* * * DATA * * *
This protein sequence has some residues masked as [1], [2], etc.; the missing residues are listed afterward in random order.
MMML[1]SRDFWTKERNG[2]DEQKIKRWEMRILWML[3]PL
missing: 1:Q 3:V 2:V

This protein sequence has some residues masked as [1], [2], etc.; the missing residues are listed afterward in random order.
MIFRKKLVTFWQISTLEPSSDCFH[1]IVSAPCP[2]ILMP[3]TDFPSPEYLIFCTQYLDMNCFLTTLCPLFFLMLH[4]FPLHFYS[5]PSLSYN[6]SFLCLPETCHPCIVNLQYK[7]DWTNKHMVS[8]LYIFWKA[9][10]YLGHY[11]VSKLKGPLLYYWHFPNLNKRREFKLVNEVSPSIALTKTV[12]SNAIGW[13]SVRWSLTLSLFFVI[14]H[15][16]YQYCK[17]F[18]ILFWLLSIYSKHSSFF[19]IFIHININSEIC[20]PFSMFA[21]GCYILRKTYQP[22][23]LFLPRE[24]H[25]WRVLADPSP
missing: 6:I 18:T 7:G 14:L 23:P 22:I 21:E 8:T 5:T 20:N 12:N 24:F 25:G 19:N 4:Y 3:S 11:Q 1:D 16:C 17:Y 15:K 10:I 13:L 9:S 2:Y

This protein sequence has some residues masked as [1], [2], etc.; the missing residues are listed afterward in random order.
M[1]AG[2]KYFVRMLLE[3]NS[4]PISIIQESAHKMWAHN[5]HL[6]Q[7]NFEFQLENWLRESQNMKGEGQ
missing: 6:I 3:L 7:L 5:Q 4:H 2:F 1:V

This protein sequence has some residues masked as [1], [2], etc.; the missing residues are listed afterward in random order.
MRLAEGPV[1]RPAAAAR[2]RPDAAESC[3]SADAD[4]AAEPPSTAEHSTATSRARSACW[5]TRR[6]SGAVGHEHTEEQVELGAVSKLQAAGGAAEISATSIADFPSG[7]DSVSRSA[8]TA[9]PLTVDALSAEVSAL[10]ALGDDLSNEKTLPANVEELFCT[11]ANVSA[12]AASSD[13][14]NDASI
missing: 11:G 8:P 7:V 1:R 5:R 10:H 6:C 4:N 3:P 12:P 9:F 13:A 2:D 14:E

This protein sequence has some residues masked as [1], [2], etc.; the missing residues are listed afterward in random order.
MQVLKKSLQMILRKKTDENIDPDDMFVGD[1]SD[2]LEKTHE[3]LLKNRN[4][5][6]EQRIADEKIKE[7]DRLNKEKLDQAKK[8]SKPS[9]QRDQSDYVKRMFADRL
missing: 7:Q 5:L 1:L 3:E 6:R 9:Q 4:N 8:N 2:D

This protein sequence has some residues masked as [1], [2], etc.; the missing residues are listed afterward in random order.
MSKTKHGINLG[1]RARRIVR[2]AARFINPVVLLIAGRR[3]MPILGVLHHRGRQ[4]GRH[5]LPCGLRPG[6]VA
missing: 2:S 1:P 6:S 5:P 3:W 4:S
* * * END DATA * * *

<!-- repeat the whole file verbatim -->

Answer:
This protein sequence has some residues masked as [1], [2], etc.; the missing residues are listed afterward in random order.
MMML[1]SRDFWTKERNG[2]DEQKIKRWEMRILWML[3]PL
missing: 1:Q 3:V 2:V

This protein sequence has some residues masked as [1], [2], etc.; the missing residues are listed afterward in random order.
MIFRKKLVTFWQISTLEPSSDCFH[1]IVSAPCP[2]ILMP[3]TDFPSPEYLIFCTQYLDMNCFLTTLCPLFFLMLH[4]FPLHFYS[5]PSLSYN[6]SFLCLPETCHPCIVNLQYK[7]DWTNKHMVS[8]LYIFWKA[9][10]YLGHY[11]VSKLKGPLLYYWHFPNLNKRREFKLVNEVSPSIALTKTV[12]SNAIGW[13]SVRWSLTLSLFFVI[14]H[15][16]YQYCK[17]F[18]ILFWLLSIYSKHSSFF[19]IFIHININSEIC[20]PFSMFA[21]GCYILRKTYQP[22][23]LFLPRE[24]H[25]WRVLADPSP
missing: 6:I 18:T 7:G 14:L 23:P 22:I 21:E 8:T 5:T 20:N 12:N 24:F 25:G 19:N 4:Y 3:S 11:Q 1:D 16:C 17:Y 15:K 10:I 13:L 9:S 2:Y

This protein sequence has some residues masked as [1], [2], etc.; the missing residues are listed afterward in random order.
M[1]AG[2]KYFVRMLLE[3]NS[4]PISIIQESAHKMWAHN[5]HL[6]Q[7]NFEFQLENWLRESQNMKGEGQ
missing: 6:I 3:L 7:L 5:Q 4:H 2:F 1:V

This protein sequence has some residues masked as [1], [2], etc.; the missing residues are listed afterward in random order.
MRLAEGPV[1]RPAAAAR[2]RPDAAESC[3]SADAD[4]AAEPPSTAEHSTATSRARSACW[5]TRR[6]SGAVGHEHTEEQVELGAVSKLQAAGGAAEISATSIADFPSG[7]DSVSRSA[8]TA[9]PLTVDALSAEVSAL[10]ALGDDLSNEKTLPANVEELFCT[11]ANVSA[12]AASSD[13][14]NDASI
missing: 11:G 8:P 7:V 1:R 5:R 10:H 6:C 4:N 3:P 12:P 9:F 13:A 2:D 14:E

This protein sequence has some residues masked as [1], [2], etc.; the missing residues are listed afterward in random order.
MQVLKKSLQMILRKKTDENIDPDDMFVGD[1]SD[2]LEKTHE[3]LLKNRN[4][5][6]EQRIADEKIKE[7]DRLNKEKLDQAKK[8]SKPS[9]QRDQSDYVKRMFADRL
missing: 7:Q 5:L 1:L 3:E 6:R 9:Q 4:N 8:N 2:D

This protein sequence has some residues masked as [1], [2], etc.; the missing residues are listed afterward in random order.
MSKTKHGINLG[1]RARRIVR[2]AARFINPVVLLIAGRR[3]MPILGVLHHRGRQ[4]GRH[5]LPCGLRPG[6]VA
missing: 2:S 1:P 6:S 5:P 3:W 4:S